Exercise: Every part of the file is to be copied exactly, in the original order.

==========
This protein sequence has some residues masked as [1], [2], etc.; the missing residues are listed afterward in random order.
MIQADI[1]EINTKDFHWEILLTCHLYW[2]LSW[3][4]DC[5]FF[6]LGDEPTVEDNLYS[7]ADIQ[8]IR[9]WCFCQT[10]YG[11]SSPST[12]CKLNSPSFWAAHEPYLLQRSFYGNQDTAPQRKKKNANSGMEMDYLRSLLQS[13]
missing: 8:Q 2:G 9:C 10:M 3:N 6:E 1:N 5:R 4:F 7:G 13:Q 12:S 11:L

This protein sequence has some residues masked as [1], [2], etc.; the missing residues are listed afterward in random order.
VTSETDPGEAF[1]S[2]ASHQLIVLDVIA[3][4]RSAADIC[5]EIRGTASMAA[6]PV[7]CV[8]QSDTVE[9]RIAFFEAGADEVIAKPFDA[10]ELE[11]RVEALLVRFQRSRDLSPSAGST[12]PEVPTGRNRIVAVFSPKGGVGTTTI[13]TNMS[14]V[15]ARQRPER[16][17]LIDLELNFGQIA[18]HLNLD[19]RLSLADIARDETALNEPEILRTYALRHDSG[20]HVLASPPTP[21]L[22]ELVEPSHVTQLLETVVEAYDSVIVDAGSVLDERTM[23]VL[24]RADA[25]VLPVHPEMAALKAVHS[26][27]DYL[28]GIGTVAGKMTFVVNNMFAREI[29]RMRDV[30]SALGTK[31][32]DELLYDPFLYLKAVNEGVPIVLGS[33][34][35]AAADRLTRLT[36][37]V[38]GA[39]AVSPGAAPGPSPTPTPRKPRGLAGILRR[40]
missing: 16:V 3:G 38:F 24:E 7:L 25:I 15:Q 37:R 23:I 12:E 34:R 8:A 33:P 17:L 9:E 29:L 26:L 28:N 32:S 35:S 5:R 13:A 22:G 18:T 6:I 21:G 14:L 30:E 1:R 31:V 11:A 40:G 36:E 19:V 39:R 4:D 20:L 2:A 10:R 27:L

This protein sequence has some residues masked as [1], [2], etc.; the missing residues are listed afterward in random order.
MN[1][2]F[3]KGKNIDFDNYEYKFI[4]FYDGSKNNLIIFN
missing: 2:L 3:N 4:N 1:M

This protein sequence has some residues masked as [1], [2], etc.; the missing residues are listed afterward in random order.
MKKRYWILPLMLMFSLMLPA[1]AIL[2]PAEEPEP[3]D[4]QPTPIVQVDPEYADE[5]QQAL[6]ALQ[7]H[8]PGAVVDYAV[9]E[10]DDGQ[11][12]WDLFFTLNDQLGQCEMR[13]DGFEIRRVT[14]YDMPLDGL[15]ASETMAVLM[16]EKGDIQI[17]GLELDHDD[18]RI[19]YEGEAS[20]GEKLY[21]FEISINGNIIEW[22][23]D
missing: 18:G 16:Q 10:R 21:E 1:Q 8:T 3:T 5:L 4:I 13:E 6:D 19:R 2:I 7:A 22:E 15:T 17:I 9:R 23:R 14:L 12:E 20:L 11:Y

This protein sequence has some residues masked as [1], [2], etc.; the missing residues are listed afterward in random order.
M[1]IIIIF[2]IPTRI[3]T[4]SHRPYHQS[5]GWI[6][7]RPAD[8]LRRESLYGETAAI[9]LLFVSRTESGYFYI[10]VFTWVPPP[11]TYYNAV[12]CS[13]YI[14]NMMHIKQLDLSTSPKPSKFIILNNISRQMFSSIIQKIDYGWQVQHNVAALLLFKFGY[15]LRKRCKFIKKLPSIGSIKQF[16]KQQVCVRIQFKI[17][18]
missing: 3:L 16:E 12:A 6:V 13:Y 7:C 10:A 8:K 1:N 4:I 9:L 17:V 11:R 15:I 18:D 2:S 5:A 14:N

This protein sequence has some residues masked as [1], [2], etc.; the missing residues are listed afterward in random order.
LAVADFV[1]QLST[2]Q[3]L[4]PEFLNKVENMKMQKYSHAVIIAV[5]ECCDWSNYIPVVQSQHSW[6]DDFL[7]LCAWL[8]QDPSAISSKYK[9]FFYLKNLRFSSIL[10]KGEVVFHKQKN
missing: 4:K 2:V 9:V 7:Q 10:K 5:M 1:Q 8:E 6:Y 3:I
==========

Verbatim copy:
This protein sequence has some residues masked as [1], [2], etc.; the missing residues are listed afterward in random order.
MIQADI[1]EINTKDFHWEILLTCHLYW[2]LSW[3][4]DC[5]FF[6]LGDEPTVEDNLYS[7]ADIQ[8]IR[9]WCFCQT[10]YG[11]SSPST[12]CKLNSPSFWAAHEPYLLQRSFYGNQDTAPQRKKKNANSGMEMDYLRSLLQS[13]
missing: 8:Q 2:G 9:C 10:M 3:N 6:E 1:N 5:R 4:F 7:G 13:Q 12:S 11:L

This protein sequence has some residues masked as [1], [2], etc.; the missing residues are listed afterward in random order.
VTSETDPGEAF[1]S[2]ASHQLIVLDVIA[3][4]RSAADIC[5]EIRGTASMAA[6]PV[7]CV[8]QSDTVE[9]RIAFFEAGADEVIAKPFDA[10]ELE[11]RVEALLVRFQRSRDLSPSAGST[12]PEVPTGRNRIVAVFSPKGGVGTTTI[13]TNMS[14]V[15]ARQRPER[16][17]LIDLELNFGQIA[18]HLNLD[19]RLSLADIARDETALNEPEILRTYALRHDSG[20]HVLASPPTP[21]L[22]ELVEPSHVTQLLETVVEAYDSVIVDAGSVLDERTM[23]VL[24]RADA[25]VLPVHPEMAALKAVHS[26][27]DYL[28]GIGTVAGKMTFVVNNMFAREI[29]RMRDV[30]SALGTK[31][32]DELLYDPFLYLKAVNEGVPIVLGS[33][34][35]AAADRLTRLT[36][37]V[38]GA[39]AVSPGAAPGPSPTPTPRKPRGLAGILRR[40]
missing: 16:V 3:G 38:F 24:E 7:L 25:I 15:Q 37:R 23:I 12:E 34:R 8:A 33:P 17:L 9:E 29:L 26:L 28:N 32:S 35:S 5:R 13:A 22:G 18:T 6:I 21:G 14:L 30:E 1:R 31:V 11:A 40:G 36:E 19:V 39:R 4:D 20:L 2:A 10:R 27:L

This protein sequence has some residues masked as [1], [2], etc.; the missing residues are listed afterward in random order.
MN[1][2]F[3]KGKNIDFDNYEYKFI[4]FYDGSKNNLIIFN
missing: 2:L 3:N 4:N 1:M

This protein sequence has some residues masked as [1], [2], etc.; the missing residues are listed afterward in random order.
MKKRYWILPLMLMFSLMLPA[1]AIL[2]PAEEPEP[3]D[4]QPTPIVQVDPEYADE[5]QQAL[6]ALQ[7]H[8]PGAVVDYAV[9]E[10]DDGQ[11][12]WDLFFTLNDQLGQCEMR[13]DGFEIRRVT[14]YDMPLDGL[15]ASETMAVLM[16]EKGDIQI[17]GLELDHDD[18]RI[19]YEGEAS[20]GEKLY[21]FEISINGNIIEW[22][23]D
missing: 18:G 16:Q 10:R 21:E 1:Q 8:T 3:T 5:L 4:I 13:E 6:D 19:R 2:I 7:A 22:E 15:T 17:I 9:R 23:R 14:L 12:E 20:L 11:Y

This protein sequence has some residues masked as [1], [2], etc.; the missing residues are listed afterward in random order.
M[1]IIIIF[2]IPTRI[3]T[4]SHRPYHQS[5]GWI[6][7]RPAD[8]LRRESLYGETAAI[9]LLFVSRTESGYFYI[10]VFTWVPPP[11]TYYNAV[12]CS[13]YI[14]NMMHIKQLDLSTSPKPSKFIILNNISRQMFSSIIQKIDYGWQVQHNVAALLLFKFGY[15]LRKRCKFIKKLPSIGSIKQF[16]KQQVCVRIQFKI[17][18]
missing: 3:L 16:E 12:A 6:V 13:Y 7:C 10:A 8:K 1:N 4:I 9:L 17:V 11:R 15:I 18:D 2:S 5:A 14:N

This protein sequence has some residues masked as [1], [2], etc.; the missing residues are listed afterward in random order.
LAVADFV[1]QLST[2]Q[3]L[4]PEFLNKVENMKMQKYSHAVIIAV[5]ECCDWSNYIPVVQSQHSW[6]DDFL[7]LCAWL[8]QDPSAISSKYK[9]FFYLKNLRFSSIL[10]KGEVVFHKQKN
missing: 4:K 2:V 9:V 7:Q 10:K 5:M 1:Q 8:E 6:Y 3:I